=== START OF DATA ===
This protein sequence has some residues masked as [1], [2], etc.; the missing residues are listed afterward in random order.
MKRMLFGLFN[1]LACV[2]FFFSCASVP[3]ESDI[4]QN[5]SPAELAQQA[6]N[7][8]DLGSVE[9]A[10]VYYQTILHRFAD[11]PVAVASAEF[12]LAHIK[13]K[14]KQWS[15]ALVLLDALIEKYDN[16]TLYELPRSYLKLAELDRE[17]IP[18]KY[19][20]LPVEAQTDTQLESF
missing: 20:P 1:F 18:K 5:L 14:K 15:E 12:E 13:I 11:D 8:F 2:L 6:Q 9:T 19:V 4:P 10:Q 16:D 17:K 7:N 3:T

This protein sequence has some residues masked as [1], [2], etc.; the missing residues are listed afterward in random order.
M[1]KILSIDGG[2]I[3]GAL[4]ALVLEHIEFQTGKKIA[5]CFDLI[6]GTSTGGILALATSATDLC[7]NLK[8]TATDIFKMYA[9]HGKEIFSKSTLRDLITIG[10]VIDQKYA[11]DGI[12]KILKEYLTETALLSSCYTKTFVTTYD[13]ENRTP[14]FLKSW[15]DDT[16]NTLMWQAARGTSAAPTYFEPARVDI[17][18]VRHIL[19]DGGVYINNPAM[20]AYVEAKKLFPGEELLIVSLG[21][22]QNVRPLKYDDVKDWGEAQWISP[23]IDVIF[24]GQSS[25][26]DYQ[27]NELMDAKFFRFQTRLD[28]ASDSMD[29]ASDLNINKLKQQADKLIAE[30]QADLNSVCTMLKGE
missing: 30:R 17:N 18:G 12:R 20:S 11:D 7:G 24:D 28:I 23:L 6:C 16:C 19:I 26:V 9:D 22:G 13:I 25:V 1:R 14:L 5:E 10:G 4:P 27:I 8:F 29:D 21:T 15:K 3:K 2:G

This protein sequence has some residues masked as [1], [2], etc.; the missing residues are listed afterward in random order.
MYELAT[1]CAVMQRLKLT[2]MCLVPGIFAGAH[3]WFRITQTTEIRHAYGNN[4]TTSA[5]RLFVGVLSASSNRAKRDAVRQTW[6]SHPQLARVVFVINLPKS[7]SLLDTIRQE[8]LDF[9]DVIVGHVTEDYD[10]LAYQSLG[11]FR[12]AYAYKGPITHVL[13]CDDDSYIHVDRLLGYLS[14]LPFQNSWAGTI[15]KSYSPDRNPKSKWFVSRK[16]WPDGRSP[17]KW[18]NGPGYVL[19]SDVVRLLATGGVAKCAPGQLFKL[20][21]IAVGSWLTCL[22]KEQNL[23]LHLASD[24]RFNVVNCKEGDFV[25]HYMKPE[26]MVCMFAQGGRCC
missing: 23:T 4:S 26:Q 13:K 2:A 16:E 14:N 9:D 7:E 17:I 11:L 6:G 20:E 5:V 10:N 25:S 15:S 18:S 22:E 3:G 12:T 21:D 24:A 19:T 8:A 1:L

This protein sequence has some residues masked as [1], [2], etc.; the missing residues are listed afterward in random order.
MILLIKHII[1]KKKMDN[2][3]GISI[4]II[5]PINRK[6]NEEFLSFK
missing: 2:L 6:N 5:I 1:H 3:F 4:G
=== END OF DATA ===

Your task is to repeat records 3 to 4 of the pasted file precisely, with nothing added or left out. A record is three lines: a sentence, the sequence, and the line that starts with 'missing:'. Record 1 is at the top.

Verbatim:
This protein sequence has some residues masked as [1], [2], etc.; the missing residues are listed afterward in random order.
MYELAT[1]CAVMQRLKLT[2]MCLVPGIFAGAH[3]WFRITQTTEIRHAYGNN[4]TTSA[5]RLFVGVLSASSNRAKRDAVRQTW[6]SHPQLARVVFVINLPKS[7]SLLDTIRQE[8]LDF[9]DVIVGHVTEDYD[10]LAYQSLG[11]FR[12]AYAYKGPITHVL[13]CDDDSYIHVDRLLGYLS[14]LPFQNSWAGTI[15]KSYSPDRNPKSKWFVSRK[16]WPDGRSP[17]KW[18]NGPGYVL[19]SDVVRLLATGGVAKCAPGQLFKL[20][21]IAVGSWLTCL[22]KEQNL[23]LHLASD[24]RFNVVNCKEGDFV[25]HYMKPE[26]MVCMFAQGGRCC
missing: 23:T 4:S 26:Q 13:K 2:A 16:E 14:N 9:D 7:E 17:I 11:L 6:G 20:E 5:V 10:N 25:S 15:S 18:S 22:E 3:G 12:T 21:D 24:A 19:T 8:A 1:L

This protein sequence has some residues masked as [1], [2], etc.; the missing residues are listed afterward in random order.
MILLIKHII[1]KKKMDN[2][3]GISI[4]II[5]PINRK[6]NEEFLSFK
missing: 2:L 6:N 5:I 1:H 3:F 4:G